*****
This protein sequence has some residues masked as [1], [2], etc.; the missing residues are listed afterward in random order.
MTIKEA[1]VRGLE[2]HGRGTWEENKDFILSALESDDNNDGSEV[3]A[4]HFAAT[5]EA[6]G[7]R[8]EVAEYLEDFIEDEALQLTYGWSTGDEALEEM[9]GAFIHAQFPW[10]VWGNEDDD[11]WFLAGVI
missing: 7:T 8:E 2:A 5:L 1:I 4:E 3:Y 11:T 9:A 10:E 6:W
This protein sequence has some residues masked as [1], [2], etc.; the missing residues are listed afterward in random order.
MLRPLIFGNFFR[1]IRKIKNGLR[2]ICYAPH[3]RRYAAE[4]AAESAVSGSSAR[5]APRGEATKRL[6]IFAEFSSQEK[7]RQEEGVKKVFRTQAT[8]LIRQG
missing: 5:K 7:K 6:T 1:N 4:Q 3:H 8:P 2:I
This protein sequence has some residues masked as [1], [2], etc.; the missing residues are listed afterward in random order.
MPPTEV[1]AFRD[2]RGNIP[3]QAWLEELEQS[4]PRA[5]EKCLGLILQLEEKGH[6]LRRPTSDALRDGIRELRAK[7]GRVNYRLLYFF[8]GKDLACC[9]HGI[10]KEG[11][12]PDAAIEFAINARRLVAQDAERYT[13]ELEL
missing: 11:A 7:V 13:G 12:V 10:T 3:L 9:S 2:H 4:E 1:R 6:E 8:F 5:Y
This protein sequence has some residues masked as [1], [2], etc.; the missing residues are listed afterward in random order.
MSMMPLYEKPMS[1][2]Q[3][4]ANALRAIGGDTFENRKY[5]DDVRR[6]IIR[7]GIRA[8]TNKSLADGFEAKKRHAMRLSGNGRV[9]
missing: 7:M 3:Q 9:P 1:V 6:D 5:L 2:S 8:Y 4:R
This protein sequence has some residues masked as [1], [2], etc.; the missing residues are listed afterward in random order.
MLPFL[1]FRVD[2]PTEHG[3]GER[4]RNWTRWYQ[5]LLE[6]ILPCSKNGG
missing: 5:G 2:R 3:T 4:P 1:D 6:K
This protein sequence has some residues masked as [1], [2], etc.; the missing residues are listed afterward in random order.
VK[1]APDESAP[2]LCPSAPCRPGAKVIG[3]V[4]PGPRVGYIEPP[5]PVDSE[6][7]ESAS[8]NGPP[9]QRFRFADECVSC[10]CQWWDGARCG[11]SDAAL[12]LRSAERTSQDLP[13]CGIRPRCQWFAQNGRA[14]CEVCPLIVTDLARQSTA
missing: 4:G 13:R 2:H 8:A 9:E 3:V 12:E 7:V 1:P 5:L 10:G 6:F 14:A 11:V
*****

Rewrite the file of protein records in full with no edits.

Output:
This protein sequence has some residues masked as [1], [2], etc.; the missing residues are listed afterward in random order.
MTIKEA[1]VRGLE[2]HGRGTWEENKDFILSALESDDNNDGSEV[3]A[4]HFAAT[5]EA[6]G[7]R[8]EVAEYLEDFIEDEALQLTYGWSTGDEALEEM[9]GAFIHAQFPW[10]VWGNEDDD[11]WFLAGVI
missing: 7:T 8:E 2:A 5:L 1:I 4:E 3:Y 11:T 9:A 10:E 6:W
This protein sequence has some residues masked as [1], [2], etc.; the missing residues are listed afterward in random order.
MLRPLIFGNFFR[1]IRKIKNGLR[2]ICYAPH[3]RRYAAE[4]AAESAVSGSSAR[5]APRGEATKRL[6]IFAEFSSQEK[7]RQEEGVKKVFRTQAT[8]LIRQG
missing: 5:K 7:K 6:T 1:N 4:Q 3:H 8:P 2:I
This protein sequence has some residues masked as [1], [2], etc.; the missing residues are listed afterward in random order.
MPPTEV[1]AFRD[2]RGNIP[3]QAWLEELEQS[4]PRA[5]EKCLGLILQLEEKGH[6]LRRPTSDALRDGIRELRAK[7]GRVNYRLLYFF[8]GKDLACC[9]HGI[10]KEG[11][12]PDAAIEFAINARRLVAQDAERYT[13]ELEL
missing: 11:A 7:V 13:G 12:V 10:T 3:L 9:S 2:H 4:E 1:R 6:E 8:F 5:Y
This protein sequence has some residues masked as [1], [2], etc.; the missing residues are listed afterward in random order.
MSMMPLYEKPMS[1][2]Q[3][4]ANALRAIGGDTFENRKY[5]DDVRR[6]IIR[7]GIRA[8]TNKSLADGFEAKKRHAMRLSGNGRV[9]
missing: 7:M 3:Q 9:P 1:V 6:D 5:L 2:S 8:Y 4:R
This protein sequence has some residues masked as [1], [2], etc.; the missing residues are listed afterward in random order.
MLPFL[1]FRVD[2]PTEHG[3]GER[4]RNWTRWYQ[5]LLE[6]ILPCSKNGG
missing: 5:G 2:R 3:T 4:P 1:D 6:K
This protein sequence has some residues masked as [1], [2], etc.; the missing residues are listed afterward in random order.
VK[1]APDESAP[2]LCPSAPCRPGAKVIG[3]V[4]PGPRVGYIEPP[5]PVDSE[6][7]ESAS[8]NGPP[9]QRFRFADECVSC[10]CQWWDGARCG[11]SDAAL[12]LRSAERTSQDLP[13]CGIRPRCQWFAQNGRA[14]CEVCPLIVTDLARQSTA
missing: 4:G 13:R 2:H 8:A 9:E 3:V 12:E 7:V 1:P 5:L 10:G 6:F 14:A 11:V